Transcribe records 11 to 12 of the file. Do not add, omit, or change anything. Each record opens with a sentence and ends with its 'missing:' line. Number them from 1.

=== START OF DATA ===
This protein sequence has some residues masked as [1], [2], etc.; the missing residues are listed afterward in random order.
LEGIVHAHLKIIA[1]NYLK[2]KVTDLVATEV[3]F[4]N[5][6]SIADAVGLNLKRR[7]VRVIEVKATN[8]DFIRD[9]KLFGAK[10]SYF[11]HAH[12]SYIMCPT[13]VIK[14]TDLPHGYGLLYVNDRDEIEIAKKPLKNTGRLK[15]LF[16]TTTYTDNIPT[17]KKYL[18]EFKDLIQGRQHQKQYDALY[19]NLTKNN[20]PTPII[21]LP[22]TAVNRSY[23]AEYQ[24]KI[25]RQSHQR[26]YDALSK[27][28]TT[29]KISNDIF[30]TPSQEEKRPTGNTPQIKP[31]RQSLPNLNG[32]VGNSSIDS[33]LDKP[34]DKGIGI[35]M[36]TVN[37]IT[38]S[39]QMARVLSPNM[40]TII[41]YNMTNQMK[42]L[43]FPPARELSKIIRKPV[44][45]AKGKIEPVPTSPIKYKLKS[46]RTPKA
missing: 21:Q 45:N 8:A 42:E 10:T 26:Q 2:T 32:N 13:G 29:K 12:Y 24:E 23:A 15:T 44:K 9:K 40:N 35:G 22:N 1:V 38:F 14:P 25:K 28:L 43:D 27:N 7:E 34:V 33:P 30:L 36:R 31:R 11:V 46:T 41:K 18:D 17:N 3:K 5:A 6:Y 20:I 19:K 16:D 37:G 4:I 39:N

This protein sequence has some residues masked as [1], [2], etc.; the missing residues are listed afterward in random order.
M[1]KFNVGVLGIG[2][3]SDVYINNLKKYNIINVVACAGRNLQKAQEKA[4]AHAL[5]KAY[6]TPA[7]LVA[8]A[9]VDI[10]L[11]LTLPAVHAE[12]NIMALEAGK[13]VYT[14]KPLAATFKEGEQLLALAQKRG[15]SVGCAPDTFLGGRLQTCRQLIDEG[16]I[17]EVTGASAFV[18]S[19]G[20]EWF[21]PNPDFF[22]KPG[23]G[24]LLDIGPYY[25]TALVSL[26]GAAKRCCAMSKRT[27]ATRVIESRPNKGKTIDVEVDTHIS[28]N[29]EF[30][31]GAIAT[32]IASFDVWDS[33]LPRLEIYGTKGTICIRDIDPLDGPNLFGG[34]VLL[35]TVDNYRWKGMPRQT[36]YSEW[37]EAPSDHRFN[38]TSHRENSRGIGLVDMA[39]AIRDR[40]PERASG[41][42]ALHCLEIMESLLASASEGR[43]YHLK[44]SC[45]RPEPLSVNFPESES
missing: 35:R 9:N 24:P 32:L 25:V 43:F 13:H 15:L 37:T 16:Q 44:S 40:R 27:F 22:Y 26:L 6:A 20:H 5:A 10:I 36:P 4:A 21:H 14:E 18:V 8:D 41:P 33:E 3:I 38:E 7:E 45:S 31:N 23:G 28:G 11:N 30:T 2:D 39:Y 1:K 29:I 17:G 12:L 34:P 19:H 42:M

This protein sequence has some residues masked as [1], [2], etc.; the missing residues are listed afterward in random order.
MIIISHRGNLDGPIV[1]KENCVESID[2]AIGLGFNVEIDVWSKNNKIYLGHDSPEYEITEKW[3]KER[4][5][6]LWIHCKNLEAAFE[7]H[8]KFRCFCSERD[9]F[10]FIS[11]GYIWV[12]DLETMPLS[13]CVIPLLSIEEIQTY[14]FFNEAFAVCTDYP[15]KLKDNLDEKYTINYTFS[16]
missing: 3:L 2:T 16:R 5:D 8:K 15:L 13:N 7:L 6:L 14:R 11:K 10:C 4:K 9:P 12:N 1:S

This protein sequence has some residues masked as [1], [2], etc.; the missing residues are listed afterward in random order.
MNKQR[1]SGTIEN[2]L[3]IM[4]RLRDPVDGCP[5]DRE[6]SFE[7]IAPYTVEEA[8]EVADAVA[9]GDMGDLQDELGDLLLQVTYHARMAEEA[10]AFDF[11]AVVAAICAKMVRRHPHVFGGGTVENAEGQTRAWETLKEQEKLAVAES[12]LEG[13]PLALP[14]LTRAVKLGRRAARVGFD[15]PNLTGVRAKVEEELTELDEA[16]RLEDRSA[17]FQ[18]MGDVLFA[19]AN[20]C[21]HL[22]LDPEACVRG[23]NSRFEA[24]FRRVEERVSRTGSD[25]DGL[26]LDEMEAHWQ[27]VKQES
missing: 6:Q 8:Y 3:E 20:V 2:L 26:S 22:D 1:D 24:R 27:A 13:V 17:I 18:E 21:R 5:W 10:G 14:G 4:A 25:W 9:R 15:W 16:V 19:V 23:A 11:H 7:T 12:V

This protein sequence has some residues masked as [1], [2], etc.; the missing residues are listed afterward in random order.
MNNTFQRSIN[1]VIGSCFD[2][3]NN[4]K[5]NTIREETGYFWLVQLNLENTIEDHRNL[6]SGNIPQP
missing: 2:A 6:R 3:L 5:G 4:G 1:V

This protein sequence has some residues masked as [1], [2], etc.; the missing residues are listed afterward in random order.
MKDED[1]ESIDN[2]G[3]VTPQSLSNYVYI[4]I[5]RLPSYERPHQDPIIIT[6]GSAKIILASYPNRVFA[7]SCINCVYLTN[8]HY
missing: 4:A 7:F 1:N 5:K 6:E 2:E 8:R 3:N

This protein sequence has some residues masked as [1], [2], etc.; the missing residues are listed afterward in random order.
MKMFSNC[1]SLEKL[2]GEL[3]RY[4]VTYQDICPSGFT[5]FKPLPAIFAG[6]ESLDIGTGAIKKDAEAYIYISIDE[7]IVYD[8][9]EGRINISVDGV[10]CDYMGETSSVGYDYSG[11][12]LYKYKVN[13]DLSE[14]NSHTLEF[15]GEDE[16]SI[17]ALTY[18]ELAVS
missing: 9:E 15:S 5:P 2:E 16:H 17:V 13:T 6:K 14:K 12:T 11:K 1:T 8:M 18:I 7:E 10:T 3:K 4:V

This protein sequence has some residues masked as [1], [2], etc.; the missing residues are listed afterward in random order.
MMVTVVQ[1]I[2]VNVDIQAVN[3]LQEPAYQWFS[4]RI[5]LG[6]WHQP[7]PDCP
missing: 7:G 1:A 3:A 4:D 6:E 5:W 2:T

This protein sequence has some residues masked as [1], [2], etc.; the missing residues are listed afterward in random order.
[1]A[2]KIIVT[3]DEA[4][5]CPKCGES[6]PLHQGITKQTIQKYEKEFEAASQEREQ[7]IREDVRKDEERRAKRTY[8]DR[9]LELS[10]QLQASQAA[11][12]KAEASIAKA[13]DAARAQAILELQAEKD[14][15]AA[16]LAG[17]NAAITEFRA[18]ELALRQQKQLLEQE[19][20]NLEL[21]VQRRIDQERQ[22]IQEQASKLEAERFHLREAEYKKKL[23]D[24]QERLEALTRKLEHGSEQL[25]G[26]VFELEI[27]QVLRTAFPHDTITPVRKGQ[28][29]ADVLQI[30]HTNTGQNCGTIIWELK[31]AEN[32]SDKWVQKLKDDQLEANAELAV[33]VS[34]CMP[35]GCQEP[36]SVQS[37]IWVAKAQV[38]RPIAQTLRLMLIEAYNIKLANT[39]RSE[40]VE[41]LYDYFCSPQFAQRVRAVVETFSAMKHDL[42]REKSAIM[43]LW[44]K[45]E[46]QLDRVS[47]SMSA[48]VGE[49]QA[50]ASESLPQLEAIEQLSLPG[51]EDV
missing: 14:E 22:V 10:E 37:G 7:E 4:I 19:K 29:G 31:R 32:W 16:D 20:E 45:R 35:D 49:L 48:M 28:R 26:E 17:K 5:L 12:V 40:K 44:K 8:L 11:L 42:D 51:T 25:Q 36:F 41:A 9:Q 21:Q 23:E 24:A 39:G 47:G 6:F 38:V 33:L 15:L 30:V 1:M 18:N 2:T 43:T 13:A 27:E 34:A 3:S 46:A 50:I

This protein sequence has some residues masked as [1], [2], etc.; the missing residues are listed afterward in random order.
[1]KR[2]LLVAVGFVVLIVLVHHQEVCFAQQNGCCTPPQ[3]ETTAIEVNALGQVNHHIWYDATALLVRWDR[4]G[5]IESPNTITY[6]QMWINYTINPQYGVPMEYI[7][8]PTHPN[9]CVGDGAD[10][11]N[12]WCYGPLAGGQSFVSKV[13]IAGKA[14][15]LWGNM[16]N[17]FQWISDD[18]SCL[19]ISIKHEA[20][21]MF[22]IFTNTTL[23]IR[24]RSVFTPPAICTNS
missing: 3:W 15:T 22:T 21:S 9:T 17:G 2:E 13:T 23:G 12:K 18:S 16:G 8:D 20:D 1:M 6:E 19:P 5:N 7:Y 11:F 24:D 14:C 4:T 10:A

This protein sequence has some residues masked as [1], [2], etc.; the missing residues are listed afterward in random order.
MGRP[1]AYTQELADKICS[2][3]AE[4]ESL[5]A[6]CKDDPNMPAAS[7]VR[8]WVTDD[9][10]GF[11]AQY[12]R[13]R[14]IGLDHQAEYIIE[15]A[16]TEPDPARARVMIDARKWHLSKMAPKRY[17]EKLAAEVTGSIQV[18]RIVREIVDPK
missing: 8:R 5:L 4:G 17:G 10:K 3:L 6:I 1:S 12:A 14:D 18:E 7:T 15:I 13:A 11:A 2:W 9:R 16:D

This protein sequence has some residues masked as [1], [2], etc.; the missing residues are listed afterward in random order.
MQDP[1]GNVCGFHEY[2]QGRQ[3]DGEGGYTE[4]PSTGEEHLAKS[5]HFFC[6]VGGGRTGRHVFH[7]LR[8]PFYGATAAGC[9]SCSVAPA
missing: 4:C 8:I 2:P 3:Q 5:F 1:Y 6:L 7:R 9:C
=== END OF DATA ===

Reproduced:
This protein sequence has some residues masked as [1], [2], etc.; the missing residues are listed afterward in random order.
MGRP[1]AYTQELADKICS[2][3]AE[4]ESL[5]A[6]CKDDPNMPAAS[7]VR[8]WVTDD[9][10]GF[11]AQY[12]R[13]R[14]IGLDHQAEYIIE[15]A[16]TEPDPARARVMIDARKWHLSKMAPKRY[17]EKLAAEVTGSIQV[18]RIVREIVDPK
missing: 8:R 5:L 4:G 17:G 10:K 3:L 6:I 1:S 12:A 14:D 18:E 7:T 15:I 13:A 11:A 2:W 9:R 16:D

This protein sequence has some residues masked as [1], [2], etc.; the missing residues are listed afterward in random order.
MQDP[1]GNVCGFHEY[2]QGRQ[3]DGEGGYTE[4]PSTGEEHLAKS[5]HFFC[6]VGGGRTGRHVFH[7]LR[8]PFYGATAAGC[9]SCSVAPA
missing: 4:C 8:I 2:P 3:Q 5:F 1:Y 6:L 7:R 9:C